Welcome to justthoughtsnstuff

I started posting to jtns on 20 February 2010 with just one word, 'Mosaic'. This seemed an appropriate introduction to a blog that would juxtapose fragments of memoir and life-writing. Since 1996, I'd been coming to terms with the consequences of emotional and economic abuse that had begun in childhood, and which, amongst other things, had sought to stifle self-expression. While I'd explored some aspects of my life through fiction and, to a lesser extent, journalism, it was only in 2010 that I felt confident enough to write openly about myself. I believed this was an important part of the healing process. Yet within weeks, the final scenes of my family's fifty-year nightmare started to play themselves out and the purpose of the blog became one of survival through writing. Although some posts are about my family's suffering - most explicitly, Life-Writing Talk, with Reference to Trust: A family story - the majority are about happier subjects (including, Bampton in rural west Oxfordshire, where I live, Oxford, where I work, the seasons and the countryside, walking and cycling) and I hope that these, together with their accompanying photos, are enjoyable and positive. Note: In February 2020, on jtns' tenth birthday, I stopped posting to this blog. It is now a contained work of life-writing about ten years of my life. Frank, 21 February 2020.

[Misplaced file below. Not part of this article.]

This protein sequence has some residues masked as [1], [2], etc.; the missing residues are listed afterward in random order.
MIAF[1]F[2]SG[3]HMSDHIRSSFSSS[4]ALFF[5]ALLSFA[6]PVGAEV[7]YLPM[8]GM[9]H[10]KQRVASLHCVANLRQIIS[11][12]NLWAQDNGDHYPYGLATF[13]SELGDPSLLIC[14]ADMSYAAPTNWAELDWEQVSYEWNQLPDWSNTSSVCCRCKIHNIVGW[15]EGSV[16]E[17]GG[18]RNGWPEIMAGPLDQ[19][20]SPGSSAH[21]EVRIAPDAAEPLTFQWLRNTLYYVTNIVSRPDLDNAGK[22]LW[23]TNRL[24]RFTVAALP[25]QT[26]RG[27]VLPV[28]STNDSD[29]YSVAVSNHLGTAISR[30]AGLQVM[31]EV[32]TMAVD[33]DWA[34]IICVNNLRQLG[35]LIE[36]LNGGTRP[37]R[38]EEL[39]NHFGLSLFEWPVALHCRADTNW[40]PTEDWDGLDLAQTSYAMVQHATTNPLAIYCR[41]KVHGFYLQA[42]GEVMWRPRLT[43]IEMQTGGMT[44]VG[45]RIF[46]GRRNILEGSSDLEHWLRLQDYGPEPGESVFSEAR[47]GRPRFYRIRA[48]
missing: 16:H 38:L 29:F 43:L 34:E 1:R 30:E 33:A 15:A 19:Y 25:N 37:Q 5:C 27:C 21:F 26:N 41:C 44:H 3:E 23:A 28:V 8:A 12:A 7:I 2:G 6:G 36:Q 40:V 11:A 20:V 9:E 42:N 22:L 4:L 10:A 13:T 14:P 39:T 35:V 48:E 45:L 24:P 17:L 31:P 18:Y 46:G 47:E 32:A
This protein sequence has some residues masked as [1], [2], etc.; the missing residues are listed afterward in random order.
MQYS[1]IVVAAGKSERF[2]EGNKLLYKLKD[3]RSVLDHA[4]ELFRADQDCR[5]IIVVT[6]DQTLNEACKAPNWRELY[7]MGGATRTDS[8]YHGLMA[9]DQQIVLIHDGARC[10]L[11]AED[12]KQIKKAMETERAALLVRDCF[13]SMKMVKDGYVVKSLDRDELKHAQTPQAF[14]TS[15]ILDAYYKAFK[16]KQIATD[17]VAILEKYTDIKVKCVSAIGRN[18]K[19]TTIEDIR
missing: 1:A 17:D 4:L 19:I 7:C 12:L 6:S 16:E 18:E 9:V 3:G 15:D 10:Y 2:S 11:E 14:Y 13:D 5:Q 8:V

New blog: morethoughtsnstuff.com.

Sunday 18 March 2012

hockney, ebury wine bar, mercedes taxi

Went to the David Hockney exhibition at the Royal Academy earlier.

Huge and overwhelming but well worth the visit. Particularly liked the fourth gallery which contains Yorkshire landscapes 'painted directly from observation' in 2004-2005. Several of these reminded me of John Nash's work (see my 'spring!, long winter, ageing, john nash, tyres-some' post of 26th February).

My favourite image, though, was in the next gallery, Tunnels, and was entitled Winter Tunnel with Snow (it was also reminiscent of Nash). The painting evoked scenes I've seen over the years in other contexts (see this post, for example) and was remarkably vivid both close up and from a distance. In fact you noticed different things depending on the distance--the shadows on the snow were especially striking from the other side of the gallery.

Also loved the videos that Hockney made (using a curious rig of nine HD cameras fixed to a Jeep)--both the ones of hedgerows and woods and the lovely ones of dancers--and the sketchpads and iPads (for more on Hockney and iPad drawings, follow these BBC and Louisiana Museum links).

After the exhibition I was treated to a delicious lunch at the Ebury Wine Bar, an old favourite that was as good as ever.

Travelled in a Mercedes taxi too. I'm sufficiently non-London savvy to have wondered if you could actually hail one of these cabs (there weren't such things the last time I flagged down a London taxi). Indeed, sitting in the back of the cab I was trying to remember the last time I did travel in a London taxi...

Oh dear!

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